“Our results are compatible with some theories where Jupiter was not subject to strong migration,” Aguichine said. The main reason why: The planet has a lot of heavy elements in its atmosphere other than hydrogen and helium, which suggests it was born a lot closer to home. After all, those elements had to come from somewhere. The going theory is that they were concentrated in the nebula that once shrouded the sun before planets like Jupiter scooped it up.

If the gas giant was born nearly 2 billion miles from the sun, it would have fewer heavy elements, according to Aguichine’s model, because there were never many heavy elements that far out. Thus Aguichine and company’s assertion is that Jupiter formed much closer to the sun—a starting position that aligns with the Grand Tack theory.

This isn’t settled science. Aguichine and his coauthors stressed that we need more data before concluding Jupiter took a reversing, near-sun jog during its youth. “Further developments in the modeling of Jupiter’s deep interior will provide a better knowledge of its interior structure and composition, which will help discriminating between various formation scenarios,” they wrote.

It would help to look more closely at the data from the Juno probe, Jonathan Lunine, chair of the astronomy department at Cornell University and one of Aguichine’s coauthors, told The Daily Beast. We could also send a new probe to Saturn, which may have traveled a path similar to Jupiter’s.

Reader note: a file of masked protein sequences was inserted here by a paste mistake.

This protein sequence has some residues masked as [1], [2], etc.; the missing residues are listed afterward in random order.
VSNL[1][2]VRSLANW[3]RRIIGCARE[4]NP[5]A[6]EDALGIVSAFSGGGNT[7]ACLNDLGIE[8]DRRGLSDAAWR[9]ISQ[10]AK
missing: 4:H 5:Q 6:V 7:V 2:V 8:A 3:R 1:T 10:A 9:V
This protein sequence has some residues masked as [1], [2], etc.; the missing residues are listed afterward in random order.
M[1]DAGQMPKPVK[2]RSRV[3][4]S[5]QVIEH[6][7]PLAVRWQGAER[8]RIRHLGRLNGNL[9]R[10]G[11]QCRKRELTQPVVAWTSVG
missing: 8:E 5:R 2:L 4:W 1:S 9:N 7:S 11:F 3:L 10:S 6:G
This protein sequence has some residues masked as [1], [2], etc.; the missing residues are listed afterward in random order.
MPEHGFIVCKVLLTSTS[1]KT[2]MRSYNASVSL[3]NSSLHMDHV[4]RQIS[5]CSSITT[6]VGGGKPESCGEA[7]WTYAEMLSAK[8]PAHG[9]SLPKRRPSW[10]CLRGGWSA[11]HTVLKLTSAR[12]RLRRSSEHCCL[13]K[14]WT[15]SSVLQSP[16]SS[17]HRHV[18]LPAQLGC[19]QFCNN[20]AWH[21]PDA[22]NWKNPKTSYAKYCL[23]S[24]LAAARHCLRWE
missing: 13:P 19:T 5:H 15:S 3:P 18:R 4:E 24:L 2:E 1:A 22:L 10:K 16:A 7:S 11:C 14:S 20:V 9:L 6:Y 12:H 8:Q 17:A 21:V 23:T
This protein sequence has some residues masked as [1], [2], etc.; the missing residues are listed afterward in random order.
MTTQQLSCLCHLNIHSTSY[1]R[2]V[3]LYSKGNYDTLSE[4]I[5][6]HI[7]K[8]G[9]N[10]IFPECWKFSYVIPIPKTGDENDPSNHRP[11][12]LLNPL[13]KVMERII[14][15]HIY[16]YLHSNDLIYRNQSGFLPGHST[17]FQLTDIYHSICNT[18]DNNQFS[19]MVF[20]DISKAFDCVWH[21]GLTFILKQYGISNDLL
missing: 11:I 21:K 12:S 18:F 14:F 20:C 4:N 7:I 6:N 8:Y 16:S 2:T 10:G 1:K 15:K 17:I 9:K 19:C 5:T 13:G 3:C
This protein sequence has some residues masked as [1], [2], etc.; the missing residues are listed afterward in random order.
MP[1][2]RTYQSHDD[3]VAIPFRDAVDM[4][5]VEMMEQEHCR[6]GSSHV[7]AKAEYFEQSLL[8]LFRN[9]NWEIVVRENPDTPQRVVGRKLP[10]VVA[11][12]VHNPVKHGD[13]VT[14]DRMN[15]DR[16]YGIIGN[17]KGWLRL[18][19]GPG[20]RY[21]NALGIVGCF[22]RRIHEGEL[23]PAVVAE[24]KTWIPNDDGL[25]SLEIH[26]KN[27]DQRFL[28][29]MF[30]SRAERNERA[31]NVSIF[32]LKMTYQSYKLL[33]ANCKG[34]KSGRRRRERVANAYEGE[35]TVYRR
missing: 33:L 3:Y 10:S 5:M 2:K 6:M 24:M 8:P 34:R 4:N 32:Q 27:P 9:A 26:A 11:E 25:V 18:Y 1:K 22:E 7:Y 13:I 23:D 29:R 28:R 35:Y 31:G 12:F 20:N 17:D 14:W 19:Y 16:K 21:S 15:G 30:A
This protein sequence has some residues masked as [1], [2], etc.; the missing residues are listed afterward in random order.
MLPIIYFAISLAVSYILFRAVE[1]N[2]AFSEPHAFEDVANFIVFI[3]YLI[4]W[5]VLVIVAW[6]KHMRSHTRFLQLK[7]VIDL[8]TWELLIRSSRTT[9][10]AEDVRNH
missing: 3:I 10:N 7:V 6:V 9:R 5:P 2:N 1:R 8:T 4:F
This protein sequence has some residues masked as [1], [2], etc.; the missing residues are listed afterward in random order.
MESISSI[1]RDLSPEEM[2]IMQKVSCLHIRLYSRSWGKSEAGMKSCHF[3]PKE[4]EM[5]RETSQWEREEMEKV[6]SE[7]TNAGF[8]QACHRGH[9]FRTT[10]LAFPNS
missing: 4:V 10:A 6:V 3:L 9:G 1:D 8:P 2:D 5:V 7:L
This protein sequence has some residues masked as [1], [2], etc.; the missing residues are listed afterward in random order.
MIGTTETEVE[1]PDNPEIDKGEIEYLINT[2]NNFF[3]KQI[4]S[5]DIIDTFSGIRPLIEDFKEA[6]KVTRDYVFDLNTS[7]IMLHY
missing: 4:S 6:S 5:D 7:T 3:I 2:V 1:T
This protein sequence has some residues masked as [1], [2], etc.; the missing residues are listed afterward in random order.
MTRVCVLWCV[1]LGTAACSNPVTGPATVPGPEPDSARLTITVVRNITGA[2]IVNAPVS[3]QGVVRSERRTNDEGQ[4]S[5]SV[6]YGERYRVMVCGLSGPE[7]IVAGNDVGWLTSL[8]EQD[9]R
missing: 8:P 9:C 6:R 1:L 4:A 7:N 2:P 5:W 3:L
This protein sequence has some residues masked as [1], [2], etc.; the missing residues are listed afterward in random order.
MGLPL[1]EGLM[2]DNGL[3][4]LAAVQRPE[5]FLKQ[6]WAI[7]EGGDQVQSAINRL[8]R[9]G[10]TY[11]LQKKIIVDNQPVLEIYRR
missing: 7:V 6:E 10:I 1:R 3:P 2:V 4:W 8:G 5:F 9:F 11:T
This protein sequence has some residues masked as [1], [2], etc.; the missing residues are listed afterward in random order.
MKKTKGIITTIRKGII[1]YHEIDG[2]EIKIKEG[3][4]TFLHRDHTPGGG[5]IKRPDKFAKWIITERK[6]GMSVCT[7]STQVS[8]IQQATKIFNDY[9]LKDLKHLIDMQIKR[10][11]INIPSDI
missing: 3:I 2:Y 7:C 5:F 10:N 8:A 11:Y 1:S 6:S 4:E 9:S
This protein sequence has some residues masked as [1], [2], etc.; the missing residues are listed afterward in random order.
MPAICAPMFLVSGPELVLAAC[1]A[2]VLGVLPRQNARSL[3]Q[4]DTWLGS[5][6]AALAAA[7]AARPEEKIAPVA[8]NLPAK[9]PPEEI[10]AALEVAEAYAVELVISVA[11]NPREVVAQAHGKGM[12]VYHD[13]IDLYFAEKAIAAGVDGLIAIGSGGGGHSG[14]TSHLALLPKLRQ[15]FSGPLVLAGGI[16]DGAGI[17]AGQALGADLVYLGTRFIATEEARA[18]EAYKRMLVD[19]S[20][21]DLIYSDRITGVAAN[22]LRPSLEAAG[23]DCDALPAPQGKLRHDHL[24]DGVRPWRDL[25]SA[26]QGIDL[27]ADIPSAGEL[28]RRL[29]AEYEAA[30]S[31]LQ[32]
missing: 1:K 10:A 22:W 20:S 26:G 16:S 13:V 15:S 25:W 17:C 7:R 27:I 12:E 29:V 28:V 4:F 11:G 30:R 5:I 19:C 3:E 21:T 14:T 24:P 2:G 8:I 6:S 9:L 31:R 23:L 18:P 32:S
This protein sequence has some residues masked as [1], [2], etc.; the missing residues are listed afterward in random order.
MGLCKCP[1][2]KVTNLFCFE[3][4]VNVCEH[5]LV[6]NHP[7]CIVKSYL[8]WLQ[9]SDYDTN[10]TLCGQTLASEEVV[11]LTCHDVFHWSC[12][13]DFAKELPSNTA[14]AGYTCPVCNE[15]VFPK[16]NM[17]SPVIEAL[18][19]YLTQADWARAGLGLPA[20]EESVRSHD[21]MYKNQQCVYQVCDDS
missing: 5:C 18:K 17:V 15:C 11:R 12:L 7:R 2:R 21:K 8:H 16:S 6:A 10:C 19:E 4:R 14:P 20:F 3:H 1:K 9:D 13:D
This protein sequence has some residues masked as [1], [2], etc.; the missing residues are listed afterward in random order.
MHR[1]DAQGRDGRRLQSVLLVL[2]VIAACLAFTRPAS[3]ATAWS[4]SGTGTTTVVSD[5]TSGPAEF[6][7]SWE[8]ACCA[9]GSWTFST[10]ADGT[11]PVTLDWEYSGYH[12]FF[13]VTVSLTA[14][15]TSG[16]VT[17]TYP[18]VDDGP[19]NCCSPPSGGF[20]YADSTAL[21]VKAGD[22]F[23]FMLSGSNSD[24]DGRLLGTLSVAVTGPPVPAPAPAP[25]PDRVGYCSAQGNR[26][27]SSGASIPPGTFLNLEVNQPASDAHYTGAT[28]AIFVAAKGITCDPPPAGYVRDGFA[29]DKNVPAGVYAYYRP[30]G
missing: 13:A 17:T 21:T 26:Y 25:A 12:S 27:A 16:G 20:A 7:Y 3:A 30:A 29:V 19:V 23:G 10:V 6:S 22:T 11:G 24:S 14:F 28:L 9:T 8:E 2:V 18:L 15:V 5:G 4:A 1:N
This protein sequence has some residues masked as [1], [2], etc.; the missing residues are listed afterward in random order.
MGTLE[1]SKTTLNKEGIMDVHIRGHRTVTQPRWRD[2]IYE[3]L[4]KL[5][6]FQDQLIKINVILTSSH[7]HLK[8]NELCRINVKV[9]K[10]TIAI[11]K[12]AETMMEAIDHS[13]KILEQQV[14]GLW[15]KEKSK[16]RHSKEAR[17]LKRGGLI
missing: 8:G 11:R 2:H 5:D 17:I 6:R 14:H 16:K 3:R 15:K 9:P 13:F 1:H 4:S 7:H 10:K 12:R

In the meantime, it can’t hurt to start comparing Jupiter to some faraway exoplanets. We might find a few that look like they formed by way of back-and-forth tacks around their stars, the way Jupiter may have. Doing so could potentially eliminate some of those planets from our search for alien life.

Lucky for us, we’ve got just the thing: NASA’s new $10-billion James Webb Space Telescope, which launched in 2021 after decades of development. “JWST will help us out here with detailed compositional measurements of atmospheres of giant planets around other stars,” Lunine said.

The new telescope has just begun capturing its first, super-sharp images of distant planets. Planets that might be just as weird, and hostile to life, as Jupiter.

Read more at The Daily Beast.